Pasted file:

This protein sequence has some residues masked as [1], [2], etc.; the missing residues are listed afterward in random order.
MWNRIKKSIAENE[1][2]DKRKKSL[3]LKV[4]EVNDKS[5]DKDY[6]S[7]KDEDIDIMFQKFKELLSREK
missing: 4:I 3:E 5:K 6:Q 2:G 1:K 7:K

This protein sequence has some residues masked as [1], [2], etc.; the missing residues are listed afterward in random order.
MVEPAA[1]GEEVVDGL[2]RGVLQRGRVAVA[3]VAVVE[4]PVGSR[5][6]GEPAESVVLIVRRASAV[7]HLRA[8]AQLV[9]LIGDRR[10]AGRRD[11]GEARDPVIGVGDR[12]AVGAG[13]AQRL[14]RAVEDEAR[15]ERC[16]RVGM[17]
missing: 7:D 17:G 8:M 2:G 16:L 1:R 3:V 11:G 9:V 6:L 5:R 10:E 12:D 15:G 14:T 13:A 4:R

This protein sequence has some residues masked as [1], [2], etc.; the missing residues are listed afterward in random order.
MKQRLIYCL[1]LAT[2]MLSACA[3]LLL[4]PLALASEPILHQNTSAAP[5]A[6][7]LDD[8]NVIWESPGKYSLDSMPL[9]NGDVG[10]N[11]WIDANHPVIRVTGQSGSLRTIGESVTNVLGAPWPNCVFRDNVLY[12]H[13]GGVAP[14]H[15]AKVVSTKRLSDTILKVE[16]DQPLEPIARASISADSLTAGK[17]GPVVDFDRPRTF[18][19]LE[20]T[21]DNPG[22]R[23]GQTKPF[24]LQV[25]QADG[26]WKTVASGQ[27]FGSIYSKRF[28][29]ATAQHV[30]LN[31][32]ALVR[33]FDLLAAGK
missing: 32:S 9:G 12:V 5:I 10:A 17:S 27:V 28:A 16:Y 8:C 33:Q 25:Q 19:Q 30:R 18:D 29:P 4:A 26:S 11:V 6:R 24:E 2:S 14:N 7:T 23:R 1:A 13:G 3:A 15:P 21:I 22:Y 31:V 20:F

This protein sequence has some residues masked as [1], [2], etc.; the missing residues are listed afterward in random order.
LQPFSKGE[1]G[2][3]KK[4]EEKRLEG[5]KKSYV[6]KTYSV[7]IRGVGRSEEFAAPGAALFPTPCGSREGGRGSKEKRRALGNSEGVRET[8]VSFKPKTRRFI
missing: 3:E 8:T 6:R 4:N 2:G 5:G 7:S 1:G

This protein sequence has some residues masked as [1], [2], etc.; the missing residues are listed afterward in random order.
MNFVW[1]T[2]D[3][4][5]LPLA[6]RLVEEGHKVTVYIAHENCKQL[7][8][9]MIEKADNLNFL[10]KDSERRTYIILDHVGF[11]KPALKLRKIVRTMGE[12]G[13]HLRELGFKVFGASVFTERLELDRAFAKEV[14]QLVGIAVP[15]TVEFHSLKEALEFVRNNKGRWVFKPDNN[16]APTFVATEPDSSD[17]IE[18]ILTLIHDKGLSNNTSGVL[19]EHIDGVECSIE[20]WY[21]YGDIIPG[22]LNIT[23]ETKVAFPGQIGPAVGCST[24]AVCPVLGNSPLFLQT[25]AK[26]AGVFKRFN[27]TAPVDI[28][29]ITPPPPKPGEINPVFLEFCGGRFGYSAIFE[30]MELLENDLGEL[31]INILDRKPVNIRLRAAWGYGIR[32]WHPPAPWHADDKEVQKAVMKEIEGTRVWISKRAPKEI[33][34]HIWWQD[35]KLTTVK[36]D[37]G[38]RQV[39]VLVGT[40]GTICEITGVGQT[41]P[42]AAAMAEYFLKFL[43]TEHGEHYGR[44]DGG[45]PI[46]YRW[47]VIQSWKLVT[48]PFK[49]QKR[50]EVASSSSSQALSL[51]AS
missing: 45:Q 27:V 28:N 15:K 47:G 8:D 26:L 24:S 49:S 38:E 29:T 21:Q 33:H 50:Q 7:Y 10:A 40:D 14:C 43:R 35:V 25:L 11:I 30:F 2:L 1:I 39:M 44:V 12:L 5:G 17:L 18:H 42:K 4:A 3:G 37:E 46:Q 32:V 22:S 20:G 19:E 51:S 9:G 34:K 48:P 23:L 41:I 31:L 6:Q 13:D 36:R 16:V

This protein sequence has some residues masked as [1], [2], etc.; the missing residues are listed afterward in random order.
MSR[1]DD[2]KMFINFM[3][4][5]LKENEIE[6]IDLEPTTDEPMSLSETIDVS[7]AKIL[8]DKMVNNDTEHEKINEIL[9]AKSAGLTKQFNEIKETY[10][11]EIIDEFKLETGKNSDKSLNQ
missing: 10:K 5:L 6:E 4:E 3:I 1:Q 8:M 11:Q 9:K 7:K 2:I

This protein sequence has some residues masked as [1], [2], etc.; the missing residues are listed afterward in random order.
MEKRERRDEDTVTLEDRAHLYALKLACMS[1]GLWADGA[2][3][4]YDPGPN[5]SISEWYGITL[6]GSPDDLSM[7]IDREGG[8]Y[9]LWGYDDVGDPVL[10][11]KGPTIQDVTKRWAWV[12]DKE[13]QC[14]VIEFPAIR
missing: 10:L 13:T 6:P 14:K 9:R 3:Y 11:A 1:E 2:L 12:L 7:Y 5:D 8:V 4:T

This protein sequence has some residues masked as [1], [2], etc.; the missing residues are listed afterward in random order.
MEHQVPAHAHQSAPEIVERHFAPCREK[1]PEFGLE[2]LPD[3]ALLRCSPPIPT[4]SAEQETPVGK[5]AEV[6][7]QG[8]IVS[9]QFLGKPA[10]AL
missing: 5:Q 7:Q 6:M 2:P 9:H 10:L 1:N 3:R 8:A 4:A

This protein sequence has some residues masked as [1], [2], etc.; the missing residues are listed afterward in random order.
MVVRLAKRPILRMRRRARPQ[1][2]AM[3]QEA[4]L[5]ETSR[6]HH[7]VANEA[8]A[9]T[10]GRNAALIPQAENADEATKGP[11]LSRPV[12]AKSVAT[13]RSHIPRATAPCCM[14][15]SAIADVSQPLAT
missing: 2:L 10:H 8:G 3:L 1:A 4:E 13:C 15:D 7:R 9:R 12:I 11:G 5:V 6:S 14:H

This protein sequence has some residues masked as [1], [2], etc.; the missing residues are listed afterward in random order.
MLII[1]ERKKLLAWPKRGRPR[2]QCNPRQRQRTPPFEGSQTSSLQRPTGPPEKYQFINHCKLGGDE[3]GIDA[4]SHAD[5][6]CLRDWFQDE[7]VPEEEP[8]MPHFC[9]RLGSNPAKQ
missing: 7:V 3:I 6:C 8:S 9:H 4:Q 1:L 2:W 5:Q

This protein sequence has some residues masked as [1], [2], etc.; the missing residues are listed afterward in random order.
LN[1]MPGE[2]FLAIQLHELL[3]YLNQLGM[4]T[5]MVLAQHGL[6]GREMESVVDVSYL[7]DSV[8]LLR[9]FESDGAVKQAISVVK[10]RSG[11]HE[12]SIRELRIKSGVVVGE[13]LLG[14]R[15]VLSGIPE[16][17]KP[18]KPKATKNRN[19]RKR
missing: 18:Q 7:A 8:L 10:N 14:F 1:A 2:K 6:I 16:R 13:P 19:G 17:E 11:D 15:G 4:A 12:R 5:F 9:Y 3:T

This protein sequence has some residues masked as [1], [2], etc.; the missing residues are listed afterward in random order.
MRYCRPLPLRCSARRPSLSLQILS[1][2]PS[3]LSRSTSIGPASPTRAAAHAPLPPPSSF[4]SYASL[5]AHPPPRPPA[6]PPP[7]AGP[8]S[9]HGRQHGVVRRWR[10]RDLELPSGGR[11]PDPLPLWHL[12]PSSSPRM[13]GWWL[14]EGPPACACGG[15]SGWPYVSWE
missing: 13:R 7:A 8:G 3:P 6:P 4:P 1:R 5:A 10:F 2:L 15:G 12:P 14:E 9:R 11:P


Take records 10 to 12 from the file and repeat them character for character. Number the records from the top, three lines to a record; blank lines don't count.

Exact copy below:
This protein sequence has some residues masked as [1], [2], etc.; the missing residues are listed afterward in random order.
MLII[1]ERKKLLAWPKRGRPR[2]QCNPRQRQRTPPFEGSQTSSLQRPTGPPEKYQFINHCKLGGDE[3]GIDA[4]SHAD[5][6]CLRDWFQDE[7]VPEEEP[8]MPHFC[9]RLGSNPAKQ
missing: 7:V 3:I 6:C 8:S 9:H 4:Q 1:L 2:W 5:Q

This protein sequence has some residues masked as [1], [2], etc.; the missing residues are listed afterward in random order.
LN[1]MPGE[2]FLAIQLHELL[3]YLNQLGM[4]T[5]MVLAQHGL[6]GREMESVVDVSYL[7]DSV[8]LLR[9]FESDGAVKQAISVVK[10]RSG[11]HE[12]SIRELRIKSGVVVGE[13]LLG[14]R[15]VLSGIPE[16][17]KP[18]KPKATKNRN[19]RKR
missing: 18:Q 7:A 8:L 10:N 14:F 1:A 2:K 6:I 16:R 13:P 19:G 17:E 11:D 15:G 4:A 12:R 5:F 9:Y 3:T

This protein sequence has some residues masked as [1], [2], etc.; the missing residues are listed afterward in random order.
MRYCRPLPLRCSARRPSLSLQILS[1][2]PS[3]LSRSTSIGPASPTRAAAHAPLPPPSSF[4]SYASL[5]AHPPPRPPA[6]PPP[7]AGP[8]S[9]HGRQHGVVRRWR[10]RDLELPSGGR[11]PDPLPLWHL[12]PSSSPRM[13]GWWL[14]EGPPACACGG[15]SGWPYVSWE
missing: 13:R 7:A 8:G 3:P 6:P 4:P 1:R 5:A 10:F 2:L 15:G 12:P 14:E 9:R 11:P